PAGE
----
Tag: agency

Why I Became a Podcaster

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A few weeks ago Sarah Thomas, Jason Neave and I got together over a few beers and gave life to the Communication Junction podcast. While it’s fair to say that the marketing podcast space is pretty crowded, we felt that there was still room for a uniquely (South) Australian voice to debate the issues important to marketing and comms professionals in the City of Churches.

While we still have some work to do to get it to a point where we will be truly happy, the response to the first episode has been reassuringly positive.

There was one bit of feedback I received, however, that took me by surprise. That was the number of people (over half I’d spoken to) who were perplexed at why I would (a) record a podcast; that was (b) specifically on marketing. After all, didn’t I already work, blog, speak and raise a young family? And why marketing? If it were sports or music, sure. But marketing? WTF?

It comes naturally to me

I love creating and content and have always wanted to record a podcast. Part of the reason why was eager to do it is probably because I spent over 10 years in radio. While most people are terrified at the thought of public speaking let alone someone downloading and playing back their voice, it really doesn’t faze me. I don’t have the best voice, but I speak passionately and earnestly on the things I love.

Having said that, I think I would be less comfortable if I were to do a video or photo blog. I’m a pretty average photographer at the best of times and don’t tend to take too many photos. In contrast, if I’m really interested in something, I tend to talk about it. A lot.

I’m compelled to do it

What’s the point in doing something if you don’t also love it. That’s how I felt when I realised I wanted to be a marketer – a digital marketer, to be precise.

Since then I’ve dedicated my professional (and large chunks of my personal) life to finding out everything I can about how technology has transformed the way brands communicate and engage with their customers. I’ve got a voracious appetite for knowledge and constantly read books, blogs and listen to podcasts, not to mention trawl Twitter for interesting links.

In addition to a varied background that has taken from the music industry, to the arts and not for profit sector, to media, marketing agency and now big client-side, I’ve been able to develop my thinking around issues related to digital marketing and business that I felt compelled to share with other people. I started this blog to do precisely that, but the opportunity to record a regular podcast with two people who I love debating the issues with was just too good to resist but also to take the great conversations we’ve had and put them online so that hopefully others can get some benefit from it.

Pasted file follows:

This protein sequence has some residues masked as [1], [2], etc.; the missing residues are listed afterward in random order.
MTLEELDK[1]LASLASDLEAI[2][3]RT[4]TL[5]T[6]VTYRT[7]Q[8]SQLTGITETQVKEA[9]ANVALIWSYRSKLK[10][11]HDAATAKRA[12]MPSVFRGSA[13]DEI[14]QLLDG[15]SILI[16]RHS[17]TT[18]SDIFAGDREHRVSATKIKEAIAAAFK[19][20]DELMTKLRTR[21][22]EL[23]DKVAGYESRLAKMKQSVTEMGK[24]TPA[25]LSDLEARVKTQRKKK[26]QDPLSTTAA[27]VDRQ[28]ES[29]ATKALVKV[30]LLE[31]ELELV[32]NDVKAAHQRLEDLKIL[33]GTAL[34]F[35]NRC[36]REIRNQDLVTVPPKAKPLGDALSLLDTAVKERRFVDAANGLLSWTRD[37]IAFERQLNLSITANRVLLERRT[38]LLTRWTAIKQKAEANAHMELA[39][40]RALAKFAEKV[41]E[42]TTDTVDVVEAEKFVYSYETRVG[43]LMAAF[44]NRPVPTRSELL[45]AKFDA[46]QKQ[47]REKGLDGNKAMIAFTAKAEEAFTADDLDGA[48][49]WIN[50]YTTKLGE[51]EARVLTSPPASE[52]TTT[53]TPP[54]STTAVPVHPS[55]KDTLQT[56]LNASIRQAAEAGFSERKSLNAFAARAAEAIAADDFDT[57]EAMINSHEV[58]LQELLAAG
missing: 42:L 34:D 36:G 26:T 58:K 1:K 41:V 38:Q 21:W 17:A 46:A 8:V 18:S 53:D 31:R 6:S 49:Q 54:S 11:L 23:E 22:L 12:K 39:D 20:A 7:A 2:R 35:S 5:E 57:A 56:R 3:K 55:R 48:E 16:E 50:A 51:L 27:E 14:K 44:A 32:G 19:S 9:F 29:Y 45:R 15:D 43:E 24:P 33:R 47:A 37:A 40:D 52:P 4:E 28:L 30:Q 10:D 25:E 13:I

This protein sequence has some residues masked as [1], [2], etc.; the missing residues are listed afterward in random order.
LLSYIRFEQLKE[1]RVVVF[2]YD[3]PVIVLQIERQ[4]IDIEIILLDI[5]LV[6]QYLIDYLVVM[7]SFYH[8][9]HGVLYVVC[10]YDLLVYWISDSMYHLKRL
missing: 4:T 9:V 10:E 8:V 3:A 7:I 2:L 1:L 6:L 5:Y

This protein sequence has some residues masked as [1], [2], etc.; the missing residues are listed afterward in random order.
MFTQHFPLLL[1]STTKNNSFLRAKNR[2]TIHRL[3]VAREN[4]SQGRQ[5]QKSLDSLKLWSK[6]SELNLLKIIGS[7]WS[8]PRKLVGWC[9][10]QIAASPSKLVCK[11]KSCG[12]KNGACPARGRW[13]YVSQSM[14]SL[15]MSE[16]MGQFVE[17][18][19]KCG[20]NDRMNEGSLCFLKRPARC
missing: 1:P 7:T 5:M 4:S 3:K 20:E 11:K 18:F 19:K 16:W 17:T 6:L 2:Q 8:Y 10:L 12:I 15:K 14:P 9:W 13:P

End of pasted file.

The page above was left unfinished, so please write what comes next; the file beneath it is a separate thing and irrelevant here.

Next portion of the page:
So that’s my story.

What content are you compelled to create and why? Let me know in the comments.

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Walking away

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“To thine ownself be true.”
– William Shakespeare

“You got to know when to hold ’em, know when to fold ’em”
– Kenny Rogers, “The Gambler”

We all like looking at pretty things; especially if we’re the ones creating it.

It can be really hard to resist the lure of dabbling in Photoshop and Dreamweaver. Particularly on the web where part of the brief is to experiment, test and optimise, many digital marketers (myself included) love nothing more than to roll up our sleeves create.

In pretty much every case (unless it’s core business), this is a mistake.

We should learn to let go of those things we perceive as being ‘fun’ to do and focus on what really matters. This means letting go of tinkering and letting the experts do the work even if it’s going to cost you in the short term.

It’s cheaper to DIY

For some businesses this may be true, but for most, this argument doesn’t hold any water.

The cost imperative is often misplaced as the cost in terms of salary/lost productivity of you spending several days designing a new website far outweighs the financial cost of just getting a web designer to do it. Unless you have no money and there is no one else who could possibly do the job, there is no way you can say that the time you spend (a) figuring out how to do something; and (b) doing it at a suboptimal level, could be better spent doing something else that is more core to your business.

Having come from the NFP world where everything was done with shoestring, rubber bands and sticky tape, my thinking has shifted somewhat from trying to do everything myself and putting out an amateurish product, to engaging a professional who shared our vision and had a desire to work with us at a price that wouldn’t hold us to ransom. There are now so many design houses and agencies out there that its not too hard to find someone that matches your ethos and budget.

Ok, so what then?

One of the best pieces of advice I’ve ever been given was from the Managing Partner of a large Adelaide law firm who asked me, “What do you want to be known for?”

While slightly out of context, his point was that if you want to get ahead you need to be an expert at something – your competitive point of difference, if you will – and that if you aren’t clear about what your objectives are for both your career and your job, it’s easy to get distracted. But if you know exactly what you are trying to achieve, it becomes much easier to walk away from the ‘nice to do’ stuff so you can focus on the task at hand and get the job done.

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